4. Pack your race bag with enough fuel

As always, the "nothing new" mantra remains, so pack your water, sports drink, gels, chews, bars, postrace recovery fuel and whatever else you usually eat on long run mornings.

For most runners, good marathon nutrition means between 30 and 60 grams of carbs per hour of the race, depending on your size and speed. But just in case, plan for every scenario.

"I like having extra fuel on hand," Bede said. "So, I always pack extra gels or chews just in case I lose one or if I'm feeling really fatigued that day — just like I would have in training."

5. Plan ahead for breakfast

On race morning, eat what you've eaten on long training runs. For those, Bede suggests a simple formula to determine what to eat before a marathon: For every pound of body weight, eat 0.5 grams of carbs per hour before the race. So, if you weigh 130 pounds and the race is an hour away, you'll want 65 grams of easy to digest carbs (about 260 calories).

Good pre-run breakfasts can include oatmeal with almond milk, a whole-grain bagel with peanut butter, beetroot juice and or fresh fruit, depending on your energy needs.

6. Start fueling early and listen to your body

To sustain your energy levels during the run, Bede suggests runners start fueling approximately 45 minutes into their run.

"Don’t consume all of your carbs for the hour at one time," she advised. "I recommend breaking it in half or just taking a little bit every 15 minutes, rather than just one 'gut bomb.'"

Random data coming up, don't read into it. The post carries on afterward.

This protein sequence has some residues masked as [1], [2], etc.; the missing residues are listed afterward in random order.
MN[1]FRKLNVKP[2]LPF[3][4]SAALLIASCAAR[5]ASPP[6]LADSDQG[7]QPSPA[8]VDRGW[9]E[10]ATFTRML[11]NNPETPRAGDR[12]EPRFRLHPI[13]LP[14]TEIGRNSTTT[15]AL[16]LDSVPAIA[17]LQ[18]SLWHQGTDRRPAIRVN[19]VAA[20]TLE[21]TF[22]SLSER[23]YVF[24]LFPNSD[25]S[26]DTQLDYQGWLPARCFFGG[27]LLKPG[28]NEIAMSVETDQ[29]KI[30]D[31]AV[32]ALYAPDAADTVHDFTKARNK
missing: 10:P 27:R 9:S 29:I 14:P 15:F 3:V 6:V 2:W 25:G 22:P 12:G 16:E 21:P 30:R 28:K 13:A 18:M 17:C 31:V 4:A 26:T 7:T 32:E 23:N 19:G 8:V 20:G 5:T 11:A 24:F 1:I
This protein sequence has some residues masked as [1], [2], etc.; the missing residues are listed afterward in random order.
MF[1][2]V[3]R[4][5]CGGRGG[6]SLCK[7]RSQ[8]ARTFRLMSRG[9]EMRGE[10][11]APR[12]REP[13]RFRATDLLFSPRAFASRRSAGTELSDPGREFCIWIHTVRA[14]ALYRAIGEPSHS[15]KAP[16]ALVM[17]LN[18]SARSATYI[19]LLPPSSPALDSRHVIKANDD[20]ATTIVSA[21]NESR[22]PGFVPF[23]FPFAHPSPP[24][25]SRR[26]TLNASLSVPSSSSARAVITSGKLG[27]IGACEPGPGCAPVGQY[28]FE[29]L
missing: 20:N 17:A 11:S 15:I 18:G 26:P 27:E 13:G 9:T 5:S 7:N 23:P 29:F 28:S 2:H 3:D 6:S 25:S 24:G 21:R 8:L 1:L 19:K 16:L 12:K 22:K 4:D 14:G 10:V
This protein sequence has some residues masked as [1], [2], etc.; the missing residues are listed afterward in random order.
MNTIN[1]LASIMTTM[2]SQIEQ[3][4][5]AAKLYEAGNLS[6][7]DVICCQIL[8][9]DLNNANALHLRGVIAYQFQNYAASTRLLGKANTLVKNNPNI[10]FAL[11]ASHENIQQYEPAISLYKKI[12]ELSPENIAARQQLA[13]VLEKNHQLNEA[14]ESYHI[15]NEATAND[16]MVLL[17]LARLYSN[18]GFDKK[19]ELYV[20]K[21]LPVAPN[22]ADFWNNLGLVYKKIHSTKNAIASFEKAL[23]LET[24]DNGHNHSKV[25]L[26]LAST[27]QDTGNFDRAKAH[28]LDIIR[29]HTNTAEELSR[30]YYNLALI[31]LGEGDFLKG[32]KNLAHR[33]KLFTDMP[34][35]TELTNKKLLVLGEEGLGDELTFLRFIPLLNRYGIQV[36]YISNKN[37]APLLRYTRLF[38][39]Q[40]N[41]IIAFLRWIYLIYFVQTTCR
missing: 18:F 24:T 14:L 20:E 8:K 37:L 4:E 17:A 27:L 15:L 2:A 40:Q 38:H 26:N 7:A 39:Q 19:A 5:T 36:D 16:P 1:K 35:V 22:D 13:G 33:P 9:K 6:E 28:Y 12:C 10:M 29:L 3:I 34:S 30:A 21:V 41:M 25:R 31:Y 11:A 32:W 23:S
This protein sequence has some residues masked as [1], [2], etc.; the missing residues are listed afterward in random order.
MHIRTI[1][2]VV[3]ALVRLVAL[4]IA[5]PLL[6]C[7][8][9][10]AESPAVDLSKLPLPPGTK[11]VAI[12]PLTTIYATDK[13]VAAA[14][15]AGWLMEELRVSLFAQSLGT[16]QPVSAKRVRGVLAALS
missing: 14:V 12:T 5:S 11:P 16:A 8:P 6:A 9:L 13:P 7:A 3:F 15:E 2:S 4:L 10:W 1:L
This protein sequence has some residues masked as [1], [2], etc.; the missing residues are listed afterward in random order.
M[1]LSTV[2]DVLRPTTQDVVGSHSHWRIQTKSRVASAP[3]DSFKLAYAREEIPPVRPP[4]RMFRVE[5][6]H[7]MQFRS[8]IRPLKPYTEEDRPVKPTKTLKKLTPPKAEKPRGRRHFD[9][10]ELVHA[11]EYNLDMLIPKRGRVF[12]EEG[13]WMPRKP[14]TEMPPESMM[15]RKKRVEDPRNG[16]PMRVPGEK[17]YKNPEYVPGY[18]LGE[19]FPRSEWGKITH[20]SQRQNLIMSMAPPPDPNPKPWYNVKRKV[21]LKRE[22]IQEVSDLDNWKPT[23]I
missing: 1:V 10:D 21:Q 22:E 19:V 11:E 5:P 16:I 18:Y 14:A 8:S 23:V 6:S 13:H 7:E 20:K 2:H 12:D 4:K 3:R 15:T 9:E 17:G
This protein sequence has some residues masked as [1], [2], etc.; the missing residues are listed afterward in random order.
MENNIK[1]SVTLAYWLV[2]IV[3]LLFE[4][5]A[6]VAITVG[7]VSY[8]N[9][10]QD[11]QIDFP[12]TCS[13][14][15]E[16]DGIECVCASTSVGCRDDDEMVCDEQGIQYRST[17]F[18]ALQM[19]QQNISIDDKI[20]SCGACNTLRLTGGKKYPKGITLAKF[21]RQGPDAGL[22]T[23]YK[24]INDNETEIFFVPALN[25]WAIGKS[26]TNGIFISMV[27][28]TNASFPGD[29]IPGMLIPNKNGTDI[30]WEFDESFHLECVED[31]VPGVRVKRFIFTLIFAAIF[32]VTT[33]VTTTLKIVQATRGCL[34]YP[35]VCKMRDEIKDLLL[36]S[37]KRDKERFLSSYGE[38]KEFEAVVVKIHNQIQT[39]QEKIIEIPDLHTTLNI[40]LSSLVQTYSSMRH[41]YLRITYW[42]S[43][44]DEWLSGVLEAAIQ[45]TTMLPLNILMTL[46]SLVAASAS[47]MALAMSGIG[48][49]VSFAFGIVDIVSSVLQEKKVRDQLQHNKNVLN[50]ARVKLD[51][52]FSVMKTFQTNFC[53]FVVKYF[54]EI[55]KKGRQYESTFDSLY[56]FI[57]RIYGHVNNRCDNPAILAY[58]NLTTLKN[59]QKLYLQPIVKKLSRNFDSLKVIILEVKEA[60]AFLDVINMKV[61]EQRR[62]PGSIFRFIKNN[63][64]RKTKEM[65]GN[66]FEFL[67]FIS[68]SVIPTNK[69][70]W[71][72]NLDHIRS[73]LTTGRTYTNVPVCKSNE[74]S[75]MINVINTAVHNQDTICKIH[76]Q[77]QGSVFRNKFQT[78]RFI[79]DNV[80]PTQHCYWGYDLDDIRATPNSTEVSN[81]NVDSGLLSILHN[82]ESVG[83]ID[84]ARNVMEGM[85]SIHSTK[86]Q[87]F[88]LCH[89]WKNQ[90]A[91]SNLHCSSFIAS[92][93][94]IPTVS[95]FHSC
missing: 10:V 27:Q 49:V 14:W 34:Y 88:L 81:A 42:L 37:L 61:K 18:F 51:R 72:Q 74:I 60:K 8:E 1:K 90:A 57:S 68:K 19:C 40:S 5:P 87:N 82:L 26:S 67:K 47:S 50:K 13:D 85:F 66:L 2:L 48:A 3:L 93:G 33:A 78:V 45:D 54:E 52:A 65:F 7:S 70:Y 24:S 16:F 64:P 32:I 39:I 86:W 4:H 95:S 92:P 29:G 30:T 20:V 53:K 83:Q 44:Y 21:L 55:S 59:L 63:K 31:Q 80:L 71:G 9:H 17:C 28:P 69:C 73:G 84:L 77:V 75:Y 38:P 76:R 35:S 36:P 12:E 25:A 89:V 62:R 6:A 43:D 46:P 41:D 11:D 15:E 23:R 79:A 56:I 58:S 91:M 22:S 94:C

Speaking of your gut, you should listen to it, Bede added.

"If you usually start at 30 grams of carbs per hour, see how your stomach handles that and adjust from there," she said, adding that if you do notice intolerance, switch between gels, sports drinks, bars or chews until you find what agrees with you in training.

"And if you finish your run feeling completely wiped out, you're probably going to need to up your carbs per hour for the next time," she said.

7. Refuel after you cross the finish line

Though many races may have finish-line fare like bagels or fruit, you need protein to help your muscles recover after any long run. That's where recovery fuel comes in.

"Find a protein shake you like and that you can stash in your bag," Bede recommended, adding that runners ideally need between 15 and 30 grams of protein within 45 minutes of finishing the race. "You might also want to consider a protein-rich recovery shake, which will prevent muscle breakdown and can help with next-day soreness."

For your first marathon, be sure to maximize your nutrition during race prep and on race day. Taking charge of your nutrition and fueling will help you get better results, from the first miles of training to the finish line to recovery in the days following your race.

Abbott is the title sponsor of the Abbott World Marathon Majors, a series of six of the largest and most renowned marathons in the world: Tokyo Marathon, Boston Marathon, Virgin Money London Marathon, BMW BERLIN-MARATHON, Bank of America Chicago Marathon and TCS New York City Marathon. Click here to learn more.